Audacious Epigone: States That Have Lost White People Since 1970
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The indefatigable Ron Unz stirred the pot by publishing his formerly private missive from last year addressed to those on the alt right. Ron points out that even as California has become considerably less white over the last fifty years, white racial consciousness has even less purchase in the state now than it did then. If exposure to non-whites doesn’t lead to racial consciousness in whites, what will?

Part of the explanation is that blacks tend to cause whites more problems than Hispanics and Asians do. As the latter have moved into the state they’ve pushed the former out. Another part of the explanation is that whites most amenable to any sort of white consciousness are the whites who have been leaving the state over that same period. The US is a big, mostly empty country with a seemingly endless opportunity for white flight.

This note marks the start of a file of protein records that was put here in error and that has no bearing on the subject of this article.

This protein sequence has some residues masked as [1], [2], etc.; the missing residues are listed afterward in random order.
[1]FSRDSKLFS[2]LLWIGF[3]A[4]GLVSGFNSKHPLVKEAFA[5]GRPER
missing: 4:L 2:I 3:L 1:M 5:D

Relatedly, I’d had the vague impression that California was the only state in the country to have seen an absolute decline in the size of the non-Hispanic white population over the last fifty years. After all, the country has added over 120,000,000 people since 1970.

Vague impressions don’t cut it for a quant blog, though, so I crunched the numbers. As it turns out, thirteen states have fewer white people living in them today than they did in 1970. We’re not talking in terms of population percentages here–every state except for the Imperial Capital has seen a decline in its white population share over the last half century–we’re talking in terms of absolute numbers of white people:


Another way of putting this is that 100% of the population growth over the last fifty years in New York, Illinois, New Jersey, Pennsylvania, Massachusetts, California, Connecticut, Ohio, Michigan, Rhode Island, Iowa, Maryland, and West Virginia has come from non-whites. From 1970 to 2018, California lost 427,000 whites while adding an utterly transformative 20,250,000 non-whites.

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